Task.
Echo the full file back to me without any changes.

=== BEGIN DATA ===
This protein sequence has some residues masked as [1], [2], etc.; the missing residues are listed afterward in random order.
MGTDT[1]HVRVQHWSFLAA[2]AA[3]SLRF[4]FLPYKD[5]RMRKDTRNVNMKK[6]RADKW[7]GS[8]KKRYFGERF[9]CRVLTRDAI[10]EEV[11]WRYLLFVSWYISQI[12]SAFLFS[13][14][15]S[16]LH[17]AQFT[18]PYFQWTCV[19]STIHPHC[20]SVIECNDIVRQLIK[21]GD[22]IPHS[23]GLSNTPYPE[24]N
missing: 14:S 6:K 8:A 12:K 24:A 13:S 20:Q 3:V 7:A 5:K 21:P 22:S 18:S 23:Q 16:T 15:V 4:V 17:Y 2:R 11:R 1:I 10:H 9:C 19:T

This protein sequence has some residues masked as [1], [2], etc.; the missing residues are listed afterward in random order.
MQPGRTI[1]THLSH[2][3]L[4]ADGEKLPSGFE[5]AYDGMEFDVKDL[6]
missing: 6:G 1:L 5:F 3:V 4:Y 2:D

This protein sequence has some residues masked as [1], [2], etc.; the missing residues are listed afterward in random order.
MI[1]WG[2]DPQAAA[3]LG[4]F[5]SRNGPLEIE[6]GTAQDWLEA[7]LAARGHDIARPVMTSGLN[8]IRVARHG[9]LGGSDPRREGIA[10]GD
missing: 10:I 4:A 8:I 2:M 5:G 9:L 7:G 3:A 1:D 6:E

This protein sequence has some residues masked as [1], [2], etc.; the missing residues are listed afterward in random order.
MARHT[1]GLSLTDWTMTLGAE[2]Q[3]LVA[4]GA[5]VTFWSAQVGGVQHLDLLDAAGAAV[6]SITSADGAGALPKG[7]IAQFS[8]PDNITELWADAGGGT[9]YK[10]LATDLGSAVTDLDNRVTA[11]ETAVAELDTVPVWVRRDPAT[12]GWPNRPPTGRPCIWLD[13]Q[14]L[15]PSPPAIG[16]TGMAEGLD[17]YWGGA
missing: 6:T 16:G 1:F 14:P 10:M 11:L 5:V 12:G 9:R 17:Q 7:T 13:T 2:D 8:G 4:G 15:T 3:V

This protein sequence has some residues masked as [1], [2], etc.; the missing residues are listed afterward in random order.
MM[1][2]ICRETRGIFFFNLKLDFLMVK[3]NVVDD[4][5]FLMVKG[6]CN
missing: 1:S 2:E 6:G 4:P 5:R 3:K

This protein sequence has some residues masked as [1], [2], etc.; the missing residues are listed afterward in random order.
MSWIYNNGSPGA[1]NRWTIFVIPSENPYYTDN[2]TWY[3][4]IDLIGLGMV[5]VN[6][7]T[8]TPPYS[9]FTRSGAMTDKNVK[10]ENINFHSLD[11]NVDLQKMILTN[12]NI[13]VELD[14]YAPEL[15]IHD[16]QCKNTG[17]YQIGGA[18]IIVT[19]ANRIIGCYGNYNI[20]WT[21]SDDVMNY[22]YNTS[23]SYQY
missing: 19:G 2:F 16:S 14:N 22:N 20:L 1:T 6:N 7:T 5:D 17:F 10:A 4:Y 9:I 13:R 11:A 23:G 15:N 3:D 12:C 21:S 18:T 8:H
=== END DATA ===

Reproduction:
This protein sequence has some residues masked as [1], [2], etc.; the missing residues are listed afterward in random order.
MGTDT[1]HVRVQHWSFLAA[2]AA[3]SLRF[4]FLPYKD[5]RMRKDTRNVNMKK[6]RADKW[7]GS[8]KKRYFGERF[9]CRVLTRDAI[10]EEV[11]WRYLLFVSWYISQI[12]SAFLFS[13][14][15]S[16]LH[17]AQFT[18]PYFQWTCV[19]STIHPHC[20]SVIECNDIVRQLIK[21]GD[22]IPHS[23]GLSNTPYPE[24]N
missing: 14:S 6:K 8:A 12:K 24:A 13:S 20:Q 3:V 7:A 5:K 21:P 22:S 18:S 23:Q 16:T 15:V 4:V 17:Y 2:R 11:R 1:I 10:H 9:C 19:T

This protein sequence has some residues masked as [1], [2], etc.; the missing residues are listed afterward in random order.
MQPGRTI[1]THLSH[2][3]L[4]ADGEKLPSGFE[5]AYDGMEFDVKDL[6]
missing: 6:G 1:L 5:F 3:V 4:Y 2:D

This protein sequence has some residues masked as [1], [2], etc.; the missing residues are listed afterward in random order.
MI[1]WG[2]DPQAAA[3]LG[4]F[5]SRNGPLEIE[6]GTAQDWLEA[7]LAARGHDIARPVMTSGLN[8]IRVARHG[9]LGGSDPRREGIA[10]GD
missing: 10:I 4:A 8:I 2:M 5:G 9:L 7:G 3:A 1:D 6:E

This protein sequence has some residues masked as [1], [2], etc.; the missing residues are listed afterward in random order.
MARHT[1]GLSLTDWTMTLGAE[2]Q[3]LVA[4]GA[5]VTFWSAQVGGVQHLDLLDAAGAAV[6]SITSADGAGALPKG[7]IAQFS[8]PDNITELWADAGGGT[9]YK[10]LATDLGSAVTDLDNRVTA[11]ETAVAELDTVPVWVRRDPAT[12]GWPNRPPTGRPCIWLD[13]Q[14]L[15]PSPPAIG[16]TGMAEGLD[17]YWGGA
missing: 6:T 16:G 1:F 14:P 10:M 11:L 5:V 12:G 9:R 17:Q 7:T 13:T 2:D 8:G 4:G 15:T 3:V

This protein sequence has some residues masked as [1], [2], etc.; the missing residues are listed afterward in random order.
MM[1][2]ICRETRGIFFFNLKLDFLMVK[3]NVVDD[4][5]FLMVKG[6]CN
missing: 1:S 2:E 6:G 4:P 5:R 3:K

This protein sequence has some residues masked as [1], [2], etc.; the missing residues are listed afterward in random order.
MSWIYNNGSPGA[1]NRWTIFVIPSENPYYTDN[2]TWY[3][4]IDLIGLGMV[5]VN[6][7]T[8]TPPYS[9]FTRSGAMTDKNVK[10]ENINFHSLD[11]NVDLQKMILTN[12]NI[13]VELD[14]YAPEL[15]IHD[16]QCKNTG[17]YQIGGA[18]IIVT[19]ANRIIGCYGNYNI[20]WT[21]SDDVMNY[22]YNTS[23]SYQY
missing: 19:G 2:F 16:S 14:N 22:N 20:L 1:T 6:N 7:T 5:D 17:F 10:A 4:Y 9:I 13:R 11:A 23:G 15:N 3:D 12:C 21:S 18:T 8:H